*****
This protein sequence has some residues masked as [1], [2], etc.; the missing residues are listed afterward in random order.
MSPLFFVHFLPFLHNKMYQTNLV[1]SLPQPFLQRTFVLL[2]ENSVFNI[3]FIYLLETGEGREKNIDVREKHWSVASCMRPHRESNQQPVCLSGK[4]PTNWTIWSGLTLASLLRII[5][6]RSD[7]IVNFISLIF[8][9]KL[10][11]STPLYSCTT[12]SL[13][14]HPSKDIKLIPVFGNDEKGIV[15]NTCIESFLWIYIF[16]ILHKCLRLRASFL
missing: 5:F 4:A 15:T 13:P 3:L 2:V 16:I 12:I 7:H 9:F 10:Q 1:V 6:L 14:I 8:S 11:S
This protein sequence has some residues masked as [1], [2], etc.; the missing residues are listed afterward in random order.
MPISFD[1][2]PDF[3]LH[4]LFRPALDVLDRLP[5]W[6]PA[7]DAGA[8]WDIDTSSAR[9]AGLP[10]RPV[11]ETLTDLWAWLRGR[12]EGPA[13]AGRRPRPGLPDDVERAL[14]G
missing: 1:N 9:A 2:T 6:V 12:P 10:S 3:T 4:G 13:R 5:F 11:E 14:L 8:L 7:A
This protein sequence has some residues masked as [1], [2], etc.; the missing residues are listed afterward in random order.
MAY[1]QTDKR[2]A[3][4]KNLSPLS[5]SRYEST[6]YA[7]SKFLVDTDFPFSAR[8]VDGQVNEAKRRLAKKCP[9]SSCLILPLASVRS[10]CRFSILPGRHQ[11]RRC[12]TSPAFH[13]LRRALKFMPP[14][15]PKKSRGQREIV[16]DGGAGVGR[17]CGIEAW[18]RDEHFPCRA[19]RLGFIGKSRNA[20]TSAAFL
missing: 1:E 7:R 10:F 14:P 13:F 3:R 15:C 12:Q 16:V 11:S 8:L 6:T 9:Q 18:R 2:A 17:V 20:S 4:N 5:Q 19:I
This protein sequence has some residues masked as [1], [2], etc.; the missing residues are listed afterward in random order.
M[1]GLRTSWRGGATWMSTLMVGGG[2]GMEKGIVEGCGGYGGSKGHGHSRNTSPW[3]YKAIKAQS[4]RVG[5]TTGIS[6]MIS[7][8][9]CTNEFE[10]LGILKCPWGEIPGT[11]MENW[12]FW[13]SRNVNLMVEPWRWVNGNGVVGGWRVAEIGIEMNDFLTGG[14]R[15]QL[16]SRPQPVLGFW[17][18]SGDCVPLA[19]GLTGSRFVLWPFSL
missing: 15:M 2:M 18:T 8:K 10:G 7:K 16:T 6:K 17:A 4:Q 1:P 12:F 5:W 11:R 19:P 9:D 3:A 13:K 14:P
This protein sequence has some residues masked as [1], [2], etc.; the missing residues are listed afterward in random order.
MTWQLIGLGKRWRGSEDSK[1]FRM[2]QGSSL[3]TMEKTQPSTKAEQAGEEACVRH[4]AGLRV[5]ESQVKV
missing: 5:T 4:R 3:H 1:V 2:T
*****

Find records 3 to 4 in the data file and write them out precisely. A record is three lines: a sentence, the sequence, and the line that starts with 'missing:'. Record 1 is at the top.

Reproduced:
This protein sequence has some residues masked as [1], [2], etc.; the missing residues are listed afterward in random order.
MAY[1]QTDKR[2]A[3][4]KNLSPLS[5]SRYEST[6]YA[7]SKFLVDTDFPFSAR[8]VDGQVNEAKRRLAKKCP[9]SSCLILPLASVRS[10]CRFSILPGRHQ[11]RRC[12]TSPAFH[13]LRRALKFMPP[14][15]PKKSRGQREIV[16]DGGAGVGR[17]CGIEAW[18]RDEHFPCRA[19]RLGFIGKSRNA[20]TSAAFL
missing: 1:E 7:R 10:F 14:P 13:F 3:R 15:C 12:Q 16:V 11:S 8:L 6:T 9:Q 18:R 2:A 17:V 20:S 4:N 5:Q 19:I
This protein sequence has some residues masked as [1], [2], etc.; the missing residues are listed afterward in random order.
M[1]GLRTSWRGGATWMSTLMVGGG[2]GMEKGIVEGCGGYGGSKGHGHSRNTSPW[3]YKAIKAQS[4]RVG[5]TTGIS[6]MIS[7][8][9]CTNEFE[10]LGILKCPWGEIPGT[11]MENW[12]FW[13]SRNVNLMVEPWRWVNGNGVVGGWRVAEIGIEMNDFLTGG[14]R[15]QL[16]SRPQPVLGFW[17][18]SGDCVPLA[19]GLTGSRFVLWPFSL
missing: 15:M 2:M 18:T 8:K 10:G 7:K 16:T 6:K 17:A 4:Q 1:P 12:F 5:W 11:R 19:P 9:D 3:A 13:K 14:P